The USMCA includes several provisions relating to the protection of geographical indications similar to provisions in the TPP. While the USMCA provides that a country shall not preclude the possibility that the protection of a geographical indication could cease, exceptions to these rules have been set out to protect geographical indications that became protected through previous international agreements.

Domain Names

The USMCA requires each Party to have a domain name dispute mechanism modelled on the principles of the Uniform Domain-Name Dispute-Resolution Policy. There must be adequate remedies, such as revocation, cancellation, transfer, damages or injunctive relief, for registration of a domain name with a bad faith intent to profit that is confusingly similar to a trademark. Canada already complies with this provision, through the Canadian Internet Registry Authority (“CIRA”) Dispute Resolution Policy, in place since 2002. Canada will be required to provide online public access to a database of contact information of the domain name registrants (subject to policies regarding privacy and personal data). The CIRA’s WHOIS database and policy likely comply with this requirement.

Pre-established Damages

The USMCA also requires the Parties to maintain a system that provides pre-established damages for trademark counterfeiting “in an amount sufficient to constitute a deterrent to future infringements and to compensate fully the right holder for the harm caused by the infringement.” Canada will have to make amendments to its law to include this provision.


The Parties to the USMCA are required to give due consideration to ratifying or acceding to the Patent Law Treaty, or to adopt or maintain procedures standards consistent with the objectives of the Patent Law Treaty. The Economic Action Plan 2014 Act, No. 2 has some provisions amending the Patent Act to comply with Patent Law Treaty; however these provisions are not yet in force.

Patent Term Adjustments

The USMCA provides for a patent term adjustment procedure to compensate for Patent Office unreasonable delays in issuing a patent. According to the Agreement, an unreasonable delay includes “a delay in the issuance of a patent of more than five years from the date of filing of the application in the territory of the Party, or three years after a request for examination of the application has been made, whichever is later.” Canada will have four-and-a-half years to implement this provision from the date the USMCA enters into force.


The USMCA defines “biologic” as “a product that is produced using biotechnology processes and that is, or, alternatively, contains, a virus, therapeutic serum, toxin, antitoxin, vaccine, blood, blood component or derivative, allergenic product, protein, or analogous product, for use in human beings for the prevention, treatment, or cure of a disease or condition.” NAFTA offered eight-year data protection terms for biologics; under the USMCA, terms will be extended for a protection of at least ten years from the date of first marketing approval. Canada has five years to implement this provision from the date the USMCA enters into force.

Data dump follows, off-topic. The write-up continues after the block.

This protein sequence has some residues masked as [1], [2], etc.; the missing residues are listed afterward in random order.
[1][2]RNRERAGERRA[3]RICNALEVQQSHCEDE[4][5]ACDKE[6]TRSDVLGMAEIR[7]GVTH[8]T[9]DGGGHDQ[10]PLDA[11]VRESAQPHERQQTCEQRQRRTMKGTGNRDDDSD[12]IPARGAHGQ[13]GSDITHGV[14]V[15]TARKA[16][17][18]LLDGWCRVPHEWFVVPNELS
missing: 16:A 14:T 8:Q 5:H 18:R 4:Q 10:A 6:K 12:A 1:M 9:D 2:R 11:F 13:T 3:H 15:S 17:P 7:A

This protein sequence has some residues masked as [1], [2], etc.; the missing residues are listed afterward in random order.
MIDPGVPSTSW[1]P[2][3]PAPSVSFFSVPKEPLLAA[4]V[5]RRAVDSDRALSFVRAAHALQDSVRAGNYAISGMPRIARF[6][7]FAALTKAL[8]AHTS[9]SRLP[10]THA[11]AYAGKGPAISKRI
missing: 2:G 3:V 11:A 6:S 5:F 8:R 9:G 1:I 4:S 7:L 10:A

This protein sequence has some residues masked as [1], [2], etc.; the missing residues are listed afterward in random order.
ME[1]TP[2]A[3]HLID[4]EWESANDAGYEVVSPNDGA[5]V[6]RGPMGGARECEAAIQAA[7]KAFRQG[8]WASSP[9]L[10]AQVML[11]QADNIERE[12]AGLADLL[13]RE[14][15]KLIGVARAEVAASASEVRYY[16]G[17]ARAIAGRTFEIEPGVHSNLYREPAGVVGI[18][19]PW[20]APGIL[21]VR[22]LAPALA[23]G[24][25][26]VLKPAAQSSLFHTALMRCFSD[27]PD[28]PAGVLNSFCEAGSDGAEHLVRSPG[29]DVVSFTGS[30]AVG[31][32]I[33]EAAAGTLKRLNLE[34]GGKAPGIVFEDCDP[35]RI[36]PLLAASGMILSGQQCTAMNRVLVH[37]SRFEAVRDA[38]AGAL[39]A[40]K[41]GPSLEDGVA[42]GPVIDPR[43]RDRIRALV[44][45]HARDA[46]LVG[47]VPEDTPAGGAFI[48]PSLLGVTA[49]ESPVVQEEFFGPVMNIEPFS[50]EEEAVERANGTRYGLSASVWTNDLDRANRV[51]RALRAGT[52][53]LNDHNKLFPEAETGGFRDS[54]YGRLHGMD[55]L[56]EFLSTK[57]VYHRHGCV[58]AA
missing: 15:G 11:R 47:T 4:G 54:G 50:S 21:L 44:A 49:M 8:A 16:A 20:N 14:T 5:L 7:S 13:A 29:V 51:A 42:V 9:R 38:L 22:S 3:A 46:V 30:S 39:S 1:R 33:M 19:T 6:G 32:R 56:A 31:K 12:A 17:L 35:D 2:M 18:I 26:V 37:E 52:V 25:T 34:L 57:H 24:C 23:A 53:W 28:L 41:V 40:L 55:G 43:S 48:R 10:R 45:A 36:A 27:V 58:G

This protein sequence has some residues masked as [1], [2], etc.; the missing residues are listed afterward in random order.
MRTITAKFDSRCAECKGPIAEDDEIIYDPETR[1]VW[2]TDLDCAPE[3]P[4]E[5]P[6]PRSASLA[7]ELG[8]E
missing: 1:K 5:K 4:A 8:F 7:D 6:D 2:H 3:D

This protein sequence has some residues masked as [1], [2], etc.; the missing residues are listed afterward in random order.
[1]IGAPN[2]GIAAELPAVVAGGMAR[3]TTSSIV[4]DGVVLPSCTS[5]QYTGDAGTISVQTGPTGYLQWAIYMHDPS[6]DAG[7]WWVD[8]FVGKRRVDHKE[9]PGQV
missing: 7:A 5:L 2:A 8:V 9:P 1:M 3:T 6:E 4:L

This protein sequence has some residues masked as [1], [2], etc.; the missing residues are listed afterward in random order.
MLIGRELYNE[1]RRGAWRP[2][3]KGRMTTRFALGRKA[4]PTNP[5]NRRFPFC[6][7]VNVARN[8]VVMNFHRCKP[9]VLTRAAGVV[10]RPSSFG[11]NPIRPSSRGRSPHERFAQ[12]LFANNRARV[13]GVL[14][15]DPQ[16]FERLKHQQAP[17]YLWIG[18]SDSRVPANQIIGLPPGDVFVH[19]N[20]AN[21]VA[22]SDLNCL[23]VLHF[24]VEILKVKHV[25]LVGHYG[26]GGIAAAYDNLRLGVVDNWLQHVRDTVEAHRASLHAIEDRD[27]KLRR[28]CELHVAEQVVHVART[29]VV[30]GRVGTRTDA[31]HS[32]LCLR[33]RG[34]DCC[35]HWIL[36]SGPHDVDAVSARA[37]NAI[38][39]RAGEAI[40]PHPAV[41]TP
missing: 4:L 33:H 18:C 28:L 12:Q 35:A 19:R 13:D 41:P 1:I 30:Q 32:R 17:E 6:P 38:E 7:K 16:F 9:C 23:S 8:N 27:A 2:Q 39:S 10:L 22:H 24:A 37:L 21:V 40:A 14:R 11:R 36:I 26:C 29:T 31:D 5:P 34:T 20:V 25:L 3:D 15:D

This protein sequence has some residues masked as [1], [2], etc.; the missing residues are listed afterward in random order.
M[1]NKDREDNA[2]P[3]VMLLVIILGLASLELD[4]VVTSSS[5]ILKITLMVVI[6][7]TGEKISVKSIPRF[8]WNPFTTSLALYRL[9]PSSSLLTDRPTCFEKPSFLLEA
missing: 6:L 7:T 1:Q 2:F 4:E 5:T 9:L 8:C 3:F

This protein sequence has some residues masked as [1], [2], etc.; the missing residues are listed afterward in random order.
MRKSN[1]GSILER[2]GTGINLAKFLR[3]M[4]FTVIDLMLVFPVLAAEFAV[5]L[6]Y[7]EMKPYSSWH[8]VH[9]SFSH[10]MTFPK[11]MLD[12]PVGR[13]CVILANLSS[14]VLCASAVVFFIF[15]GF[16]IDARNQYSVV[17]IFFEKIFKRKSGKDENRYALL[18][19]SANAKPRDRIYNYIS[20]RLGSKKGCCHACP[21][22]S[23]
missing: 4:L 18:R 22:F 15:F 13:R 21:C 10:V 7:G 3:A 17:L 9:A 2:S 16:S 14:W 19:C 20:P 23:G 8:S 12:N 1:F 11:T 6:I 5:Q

Industrial Designs

The USMCA requires Parties to ratify or accede to the Hague Agreement. Canada’s law will change with amendments to the Industrial Design Act and new Regulations, coming into force on November 5, 2018. The changes, which include the ratification of the Hague agreement, will comply with the Industrial Design provisions in the Agreement.

Trade Secrets

The USMCA includes new provisions relating to trade secrets protection and enforcement through civil and criminal measures, and remedies or penalties for the misappropriation of trade secrets. The provisions are consistent with Canada’s legal framework.


While Canada’s law is largely compliant with the USMCA provisions, a few amendments are still needed in order to fully comply with the Agreement. One of the changes enumerated above is the change in the term of copyright protection from the life of the author plus 50 years to the life of the author plus 70 years. This change will align Canadian law not only with that of the US, but also with the European Union law. One of the potential consequences of this new provision is the increase in educational costs, as works will take decades before entering the public domain. Some believe that when amending Canada’s copyright law for the term of copyright protection, there should be an extension of fair dealing protection in order create a balance.

Another big change coming with the USMCA is the change in the data protection terms for biologics, increasing the term from eight to ten years. This is a contentious issue; as every additional year adds billions of health care costs. There will be immense additional costs for pharmaceuticals in Canada. While the drug costs rise in the next decade, the Canadian population will also be aging – we can therefore expect additional problems and costs with the health care system.

While an agreement was reached, the USMCA is not yet law in Canada, the US or in Mexico. Among other phases, the USMCA still needs to be approved in the US Congress and the legislatures in Canada and Mexico. This process is expected to take months, and therefore the provisions will not likely be in place before the end of 2019 – early 2020.